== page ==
He told me that he supports workers breaking the law if the trade union bill, which would limit the right to strike, is passed. “It’s inevitable, I think it’s inevitable. If the bill is introduced in its existing form and is used against any particular trade unionist or trade union, I think it’s inevitable that people will resist. We established our rights by campaigning against unjust laws and taking the risk if necessary. I think that’s inevitable and I’ll support them.”

“Chaos” might be how McDonnell describes Osborne’s position but the same term is now daily applied to Labour. The party is riven over air strikes in Syria and the renewal of Trident and MPs are ever more scornful of Corbyn’s leadership.

While Corbyn has so far refused to offer Labour MPs a free vote on Syria, McDonnell says that he favours one and would oppose military action. “My position on wars has always been that it’s a moral issue and therefore I veer towards free votes . . . We’re waiting for Cameron’s statement; we’ll analyse that, there’ll be a discussion in shadow cabinet and in the PLP [Parliamentary Labour Party] and then we’ll make a decision. I’m still in a situation where I’ve expressed the view that I’m opposed to the bombing campaign or engagement. I think the history of the UK involvement in the Middle East has been a disaster, to say the least . . .This isn’t like the Second World War where you have a military campaign – you defeat the enemy, you sign a peace agreement and that’s it – this is asymmetric warfare. In addition to the risks that are in the battlefield there’s a risk in every community in our land as a result of it.”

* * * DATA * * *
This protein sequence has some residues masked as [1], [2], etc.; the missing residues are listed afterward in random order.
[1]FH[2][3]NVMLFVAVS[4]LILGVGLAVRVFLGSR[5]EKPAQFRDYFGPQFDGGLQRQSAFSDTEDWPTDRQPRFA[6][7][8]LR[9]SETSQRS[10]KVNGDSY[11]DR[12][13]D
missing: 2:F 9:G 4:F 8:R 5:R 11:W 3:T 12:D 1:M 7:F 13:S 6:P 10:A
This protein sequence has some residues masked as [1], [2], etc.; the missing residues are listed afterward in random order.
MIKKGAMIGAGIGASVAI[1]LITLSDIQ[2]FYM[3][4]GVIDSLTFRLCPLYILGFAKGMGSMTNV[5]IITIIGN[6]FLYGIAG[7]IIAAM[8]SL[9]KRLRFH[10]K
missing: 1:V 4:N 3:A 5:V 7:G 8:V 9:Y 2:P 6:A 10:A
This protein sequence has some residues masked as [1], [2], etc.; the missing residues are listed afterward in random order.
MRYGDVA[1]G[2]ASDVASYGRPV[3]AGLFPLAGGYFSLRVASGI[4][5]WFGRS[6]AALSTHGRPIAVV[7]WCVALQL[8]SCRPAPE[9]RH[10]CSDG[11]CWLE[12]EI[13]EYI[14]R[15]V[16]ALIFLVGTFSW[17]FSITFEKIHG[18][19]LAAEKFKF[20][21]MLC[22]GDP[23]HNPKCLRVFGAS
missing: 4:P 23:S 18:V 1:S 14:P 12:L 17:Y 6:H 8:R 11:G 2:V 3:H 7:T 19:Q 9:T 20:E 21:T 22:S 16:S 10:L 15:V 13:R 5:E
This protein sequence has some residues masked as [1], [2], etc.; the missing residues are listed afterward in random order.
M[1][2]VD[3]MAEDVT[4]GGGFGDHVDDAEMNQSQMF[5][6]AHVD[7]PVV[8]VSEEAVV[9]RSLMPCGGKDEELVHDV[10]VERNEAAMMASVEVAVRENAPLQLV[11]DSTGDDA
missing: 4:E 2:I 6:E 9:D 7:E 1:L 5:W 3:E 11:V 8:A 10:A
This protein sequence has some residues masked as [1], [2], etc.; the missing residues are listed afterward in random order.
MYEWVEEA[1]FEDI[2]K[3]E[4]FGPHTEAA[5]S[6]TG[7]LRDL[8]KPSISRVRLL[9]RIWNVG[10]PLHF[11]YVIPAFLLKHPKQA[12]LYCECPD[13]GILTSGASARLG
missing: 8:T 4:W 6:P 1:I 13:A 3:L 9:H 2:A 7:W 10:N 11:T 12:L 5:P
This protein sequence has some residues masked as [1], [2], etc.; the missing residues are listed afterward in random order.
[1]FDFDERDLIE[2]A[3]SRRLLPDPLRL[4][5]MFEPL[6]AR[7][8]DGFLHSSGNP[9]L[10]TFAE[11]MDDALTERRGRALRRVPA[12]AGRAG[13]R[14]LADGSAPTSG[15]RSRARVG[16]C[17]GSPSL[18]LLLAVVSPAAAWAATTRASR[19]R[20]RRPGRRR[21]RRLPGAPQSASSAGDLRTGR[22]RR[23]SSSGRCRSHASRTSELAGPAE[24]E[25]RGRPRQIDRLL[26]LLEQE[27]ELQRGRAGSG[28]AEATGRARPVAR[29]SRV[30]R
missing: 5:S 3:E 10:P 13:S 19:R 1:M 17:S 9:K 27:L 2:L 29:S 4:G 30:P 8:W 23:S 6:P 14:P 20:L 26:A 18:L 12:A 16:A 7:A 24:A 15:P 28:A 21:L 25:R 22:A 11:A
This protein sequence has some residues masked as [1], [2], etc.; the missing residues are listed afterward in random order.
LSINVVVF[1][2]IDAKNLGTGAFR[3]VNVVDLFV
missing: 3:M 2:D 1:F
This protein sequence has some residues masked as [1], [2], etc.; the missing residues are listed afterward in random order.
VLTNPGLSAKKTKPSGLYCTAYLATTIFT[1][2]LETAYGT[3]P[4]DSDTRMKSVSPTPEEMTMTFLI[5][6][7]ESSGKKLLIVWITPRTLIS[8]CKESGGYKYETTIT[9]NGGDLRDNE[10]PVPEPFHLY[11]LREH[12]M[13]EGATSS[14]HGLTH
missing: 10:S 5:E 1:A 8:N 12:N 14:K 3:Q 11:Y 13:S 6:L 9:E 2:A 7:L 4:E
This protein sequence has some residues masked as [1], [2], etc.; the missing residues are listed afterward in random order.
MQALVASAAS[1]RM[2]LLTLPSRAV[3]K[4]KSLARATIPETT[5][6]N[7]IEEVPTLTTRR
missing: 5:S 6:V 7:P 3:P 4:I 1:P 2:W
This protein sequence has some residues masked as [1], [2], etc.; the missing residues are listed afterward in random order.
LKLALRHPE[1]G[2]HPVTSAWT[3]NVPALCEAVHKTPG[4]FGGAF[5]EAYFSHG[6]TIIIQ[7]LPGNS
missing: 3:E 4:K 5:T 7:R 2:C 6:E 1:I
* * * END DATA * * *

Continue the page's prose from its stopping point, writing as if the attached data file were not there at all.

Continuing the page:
Would he want any of the 14 former shadow cabinet members who refused to serve under Corbyn to return? “All of them, we’re trying to get them all back. We’ve got Yvette [Cooper] helping us on a review we’re doing about the economy and women . . . It’s an open door policy, I’m trying to meet them all over these next few weeks.”

Livingstone, a member of Labour’s National Executive Committee, recently called for Simon Danczuk, who revealed details of a private meeting with Corbyn in the Mail on Sunday, and Frank Field, who told me that MPs should run as independents if deselected, to be disciplined. But McDonnell takes a more conciliatory line. “With Simon [Danczuk] in particular and the others, it’s just a matter of saying look at the long-term interests of the party. People don’t vote for a divided party. They’ll accept, though, that within a party you can have democratic debate. As I said time and time again, don’t mistake democracy for division. It’s the way in which you express those different views that are important. All I’m saying is let people express their views, let’s have democratic engagement but please don’t personalise this. I think there’s a reaction within the community, not just the party, against personalised politics. It’s not Jeremy’s style, he never responds in that way. It’s unfortunate but we’ll get through it. It’s just minor elements of it, that’s all.”